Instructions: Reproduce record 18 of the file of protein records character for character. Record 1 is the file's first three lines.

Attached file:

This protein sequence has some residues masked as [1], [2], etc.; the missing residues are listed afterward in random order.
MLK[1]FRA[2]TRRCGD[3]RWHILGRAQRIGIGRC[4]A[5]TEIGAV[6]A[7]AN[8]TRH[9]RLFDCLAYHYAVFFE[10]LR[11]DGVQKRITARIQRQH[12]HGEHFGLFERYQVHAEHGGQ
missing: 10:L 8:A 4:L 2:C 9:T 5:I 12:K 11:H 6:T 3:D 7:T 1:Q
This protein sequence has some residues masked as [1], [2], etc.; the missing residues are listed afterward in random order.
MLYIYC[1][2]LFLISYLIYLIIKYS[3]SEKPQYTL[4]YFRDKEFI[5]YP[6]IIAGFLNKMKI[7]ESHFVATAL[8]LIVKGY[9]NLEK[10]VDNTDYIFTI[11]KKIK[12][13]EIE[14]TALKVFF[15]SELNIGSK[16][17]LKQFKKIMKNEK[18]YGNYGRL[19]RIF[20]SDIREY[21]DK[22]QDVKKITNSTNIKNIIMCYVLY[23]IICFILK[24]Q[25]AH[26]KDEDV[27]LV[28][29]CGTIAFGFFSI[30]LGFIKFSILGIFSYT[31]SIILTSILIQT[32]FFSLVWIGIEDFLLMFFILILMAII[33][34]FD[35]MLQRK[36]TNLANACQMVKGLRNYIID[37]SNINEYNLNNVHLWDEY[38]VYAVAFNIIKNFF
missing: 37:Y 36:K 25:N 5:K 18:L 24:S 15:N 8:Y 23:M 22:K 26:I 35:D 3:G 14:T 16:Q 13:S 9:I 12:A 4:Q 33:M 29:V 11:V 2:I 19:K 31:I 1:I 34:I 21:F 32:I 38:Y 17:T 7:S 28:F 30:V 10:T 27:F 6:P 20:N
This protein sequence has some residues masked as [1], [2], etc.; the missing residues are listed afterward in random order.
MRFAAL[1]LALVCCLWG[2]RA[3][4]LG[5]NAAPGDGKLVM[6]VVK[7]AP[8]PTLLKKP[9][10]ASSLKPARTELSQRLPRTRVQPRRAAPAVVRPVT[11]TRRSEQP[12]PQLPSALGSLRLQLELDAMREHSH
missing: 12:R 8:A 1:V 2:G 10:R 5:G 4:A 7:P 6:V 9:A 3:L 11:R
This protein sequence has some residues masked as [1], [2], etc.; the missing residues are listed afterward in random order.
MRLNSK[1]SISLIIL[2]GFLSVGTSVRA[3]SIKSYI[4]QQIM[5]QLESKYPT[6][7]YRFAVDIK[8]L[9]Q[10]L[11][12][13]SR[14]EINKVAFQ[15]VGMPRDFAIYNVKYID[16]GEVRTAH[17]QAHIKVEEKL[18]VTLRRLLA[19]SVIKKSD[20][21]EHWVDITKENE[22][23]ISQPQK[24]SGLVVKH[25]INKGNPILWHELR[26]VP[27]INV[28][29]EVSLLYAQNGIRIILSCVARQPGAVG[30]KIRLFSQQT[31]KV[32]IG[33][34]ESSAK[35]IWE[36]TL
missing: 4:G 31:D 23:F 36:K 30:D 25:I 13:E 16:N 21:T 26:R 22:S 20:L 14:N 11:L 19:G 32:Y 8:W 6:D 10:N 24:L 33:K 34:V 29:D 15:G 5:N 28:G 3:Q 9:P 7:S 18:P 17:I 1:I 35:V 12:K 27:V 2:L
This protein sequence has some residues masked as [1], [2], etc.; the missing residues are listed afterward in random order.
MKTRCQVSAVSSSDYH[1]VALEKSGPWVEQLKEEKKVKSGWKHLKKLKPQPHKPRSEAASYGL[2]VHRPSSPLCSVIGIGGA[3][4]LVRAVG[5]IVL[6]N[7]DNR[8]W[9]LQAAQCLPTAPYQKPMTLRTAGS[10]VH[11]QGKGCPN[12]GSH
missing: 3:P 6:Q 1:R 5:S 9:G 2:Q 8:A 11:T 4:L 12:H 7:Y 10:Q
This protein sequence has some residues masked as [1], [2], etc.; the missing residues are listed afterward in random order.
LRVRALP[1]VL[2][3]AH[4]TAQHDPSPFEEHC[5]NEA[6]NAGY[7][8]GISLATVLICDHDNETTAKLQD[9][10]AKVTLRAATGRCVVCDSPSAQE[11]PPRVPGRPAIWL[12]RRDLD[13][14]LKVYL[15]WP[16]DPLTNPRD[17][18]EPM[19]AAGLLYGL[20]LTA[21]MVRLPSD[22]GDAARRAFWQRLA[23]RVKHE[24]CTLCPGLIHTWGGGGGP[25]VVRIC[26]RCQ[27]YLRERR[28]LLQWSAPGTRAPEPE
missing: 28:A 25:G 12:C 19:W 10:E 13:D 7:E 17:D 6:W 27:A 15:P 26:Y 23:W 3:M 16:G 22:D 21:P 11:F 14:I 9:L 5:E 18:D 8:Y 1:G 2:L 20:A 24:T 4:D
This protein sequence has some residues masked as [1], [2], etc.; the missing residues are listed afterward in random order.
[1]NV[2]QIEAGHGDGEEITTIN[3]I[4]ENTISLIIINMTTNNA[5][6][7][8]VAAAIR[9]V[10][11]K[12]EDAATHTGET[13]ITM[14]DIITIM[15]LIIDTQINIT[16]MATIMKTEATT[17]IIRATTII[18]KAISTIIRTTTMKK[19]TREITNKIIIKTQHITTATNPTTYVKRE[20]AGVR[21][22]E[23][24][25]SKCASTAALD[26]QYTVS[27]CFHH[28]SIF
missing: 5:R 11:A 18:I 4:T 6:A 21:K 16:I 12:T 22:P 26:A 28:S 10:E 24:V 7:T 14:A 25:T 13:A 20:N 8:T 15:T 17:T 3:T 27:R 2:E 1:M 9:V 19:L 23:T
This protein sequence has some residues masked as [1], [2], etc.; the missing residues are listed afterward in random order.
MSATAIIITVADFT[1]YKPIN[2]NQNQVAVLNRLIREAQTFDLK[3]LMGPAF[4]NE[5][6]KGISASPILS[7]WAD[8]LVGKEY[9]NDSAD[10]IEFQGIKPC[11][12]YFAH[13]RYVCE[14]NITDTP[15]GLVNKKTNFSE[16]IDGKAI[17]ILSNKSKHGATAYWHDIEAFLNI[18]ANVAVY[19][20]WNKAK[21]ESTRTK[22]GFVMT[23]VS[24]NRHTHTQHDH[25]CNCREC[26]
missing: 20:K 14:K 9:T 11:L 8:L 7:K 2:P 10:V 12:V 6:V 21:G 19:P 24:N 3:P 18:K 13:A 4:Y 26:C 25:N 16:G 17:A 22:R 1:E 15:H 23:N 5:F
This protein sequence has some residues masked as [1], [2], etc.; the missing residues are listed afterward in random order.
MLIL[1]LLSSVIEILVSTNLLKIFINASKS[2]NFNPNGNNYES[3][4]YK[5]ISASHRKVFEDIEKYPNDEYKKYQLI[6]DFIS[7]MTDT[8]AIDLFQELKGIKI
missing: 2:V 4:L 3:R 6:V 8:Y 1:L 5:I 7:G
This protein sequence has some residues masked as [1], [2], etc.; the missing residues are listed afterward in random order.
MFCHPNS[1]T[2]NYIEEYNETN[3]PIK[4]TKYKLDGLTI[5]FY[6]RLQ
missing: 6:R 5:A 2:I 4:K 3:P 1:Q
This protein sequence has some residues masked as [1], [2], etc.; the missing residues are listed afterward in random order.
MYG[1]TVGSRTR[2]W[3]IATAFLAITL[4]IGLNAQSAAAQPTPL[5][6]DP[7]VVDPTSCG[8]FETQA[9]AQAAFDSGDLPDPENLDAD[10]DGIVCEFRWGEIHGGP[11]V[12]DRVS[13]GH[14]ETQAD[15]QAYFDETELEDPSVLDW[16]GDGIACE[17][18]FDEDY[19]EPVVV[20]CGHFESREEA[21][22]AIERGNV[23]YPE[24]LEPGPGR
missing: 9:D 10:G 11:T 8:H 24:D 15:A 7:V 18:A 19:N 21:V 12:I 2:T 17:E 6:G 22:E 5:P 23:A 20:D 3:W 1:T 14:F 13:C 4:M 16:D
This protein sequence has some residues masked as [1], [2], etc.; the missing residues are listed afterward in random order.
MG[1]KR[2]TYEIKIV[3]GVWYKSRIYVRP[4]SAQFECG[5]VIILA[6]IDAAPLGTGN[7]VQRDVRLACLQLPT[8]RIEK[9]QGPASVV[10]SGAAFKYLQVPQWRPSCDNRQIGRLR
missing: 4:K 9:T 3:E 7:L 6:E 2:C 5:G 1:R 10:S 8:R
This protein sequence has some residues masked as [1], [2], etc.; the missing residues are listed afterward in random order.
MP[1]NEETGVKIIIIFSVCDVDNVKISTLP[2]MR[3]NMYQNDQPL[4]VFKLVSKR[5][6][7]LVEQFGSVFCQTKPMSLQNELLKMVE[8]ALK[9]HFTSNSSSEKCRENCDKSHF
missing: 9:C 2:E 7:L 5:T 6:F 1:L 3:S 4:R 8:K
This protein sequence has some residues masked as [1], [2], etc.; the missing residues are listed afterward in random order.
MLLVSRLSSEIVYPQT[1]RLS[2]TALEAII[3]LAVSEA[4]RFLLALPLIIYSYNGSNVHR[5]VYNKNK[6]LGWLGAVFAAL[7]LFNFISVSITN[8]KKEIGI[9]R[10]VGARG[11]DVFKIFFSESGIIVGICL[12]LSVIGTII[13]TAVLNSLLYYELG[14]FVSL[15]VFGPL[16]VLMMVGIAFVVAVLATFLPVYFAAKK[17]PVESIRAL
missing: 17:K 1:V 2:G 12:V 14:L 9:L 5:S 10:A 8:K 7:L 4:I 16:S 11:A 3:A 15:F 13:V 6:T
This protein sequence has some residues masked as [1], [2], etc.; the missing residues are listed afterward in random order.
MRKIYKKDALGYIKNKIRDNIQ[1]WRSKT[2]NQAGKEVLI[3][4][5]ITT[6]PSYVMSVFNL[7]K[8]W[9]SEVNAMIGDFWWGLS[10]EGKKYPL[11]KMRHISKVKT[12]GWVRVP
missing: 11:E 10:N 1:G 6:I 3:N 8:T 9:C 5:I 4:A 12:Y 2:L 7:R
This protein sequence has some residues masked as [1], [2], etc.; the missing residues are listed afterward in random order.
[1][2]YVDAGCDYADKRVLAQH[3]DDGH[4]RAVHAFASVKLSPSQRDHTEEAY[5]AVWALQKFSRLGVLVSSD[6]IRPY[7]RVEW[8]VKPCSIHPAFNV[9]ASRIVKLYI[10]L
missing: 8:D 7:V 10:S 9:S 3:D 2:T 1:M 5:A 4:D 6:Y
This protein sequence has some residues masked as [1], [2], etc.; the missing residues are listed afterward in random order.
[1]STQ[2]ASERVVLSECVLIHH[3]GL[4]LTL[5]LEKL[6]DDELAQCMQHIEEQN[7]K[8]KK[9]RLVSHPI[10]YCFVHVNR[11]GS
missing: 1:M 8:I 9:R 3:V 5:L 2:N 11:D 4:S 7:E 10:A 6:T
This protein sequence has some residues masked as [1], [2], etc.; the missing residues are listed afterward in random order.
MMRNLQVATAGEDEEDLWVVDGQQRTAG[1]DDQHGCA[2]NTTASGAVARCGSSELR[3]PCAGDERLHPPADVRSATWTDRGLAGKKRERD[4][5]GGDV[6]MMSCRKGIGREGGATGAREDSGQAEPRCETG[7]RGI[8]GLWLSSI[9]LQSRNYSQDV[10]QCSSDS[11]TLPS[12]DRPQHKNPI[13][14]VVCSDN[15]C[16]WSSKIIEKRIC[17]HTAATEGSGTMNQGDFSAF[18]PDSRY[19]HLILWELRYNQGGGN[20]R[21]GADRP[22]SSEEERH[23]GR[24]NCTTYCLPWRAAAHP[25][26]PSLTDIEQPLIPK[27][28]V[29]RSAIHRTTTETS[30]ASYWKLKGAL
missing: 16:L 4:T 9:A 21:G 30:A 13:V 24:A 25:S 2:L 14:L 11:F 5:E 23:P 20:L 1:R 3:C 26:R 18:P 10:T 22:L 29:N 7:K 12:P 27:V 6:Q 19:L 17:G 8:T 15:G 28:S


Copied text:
This protein sequence has some residues masked as [1], [2], etc.; the missing residues are listed afterward in random order.
MMRNLQVATAGEDEEDLWVVDGQQRTAG[1]DDQHGCA[2]NTTASGAVARCGSSELR[3]PCAGDERLHPPADVRSATWTDRGLAGKKRERD[4][5]GGDV[6]MMSCRKGIGREGGATGAREDSGQAEPRCETG[7]RGI[8]GLWLSSI[9]LQSRNYSQDV[10]QCSSDS[11]TLPS[12]DRPQHKNPI[13][14]VVCSDN[15]C[16]WSSKIIEKRIC[17]HTAATEGSGTMNQGDFSAF[18]PDSRY[19]HLILWELRYNQGGGN[20]R[21]GADRP[22]SSEEERH[23]GR[24]NCTTYCLPWRAAAHP[25][26]PSLTDIEQPLIPK[27][28]V[29]RSAIHRTTTETS[30]ASYWKLKGAL
missing: 16:L 4:T 9:A 21:G 30:A 13:V 24:A 25:S 2:L 14:L 11:F 5:E 23:P 20:L 1:R 3:C 26:R 18:P 10:T 22:L 29:N 7:K 12:P 27:V 6:Q 19:L 17:G 8:T 15:G 28:S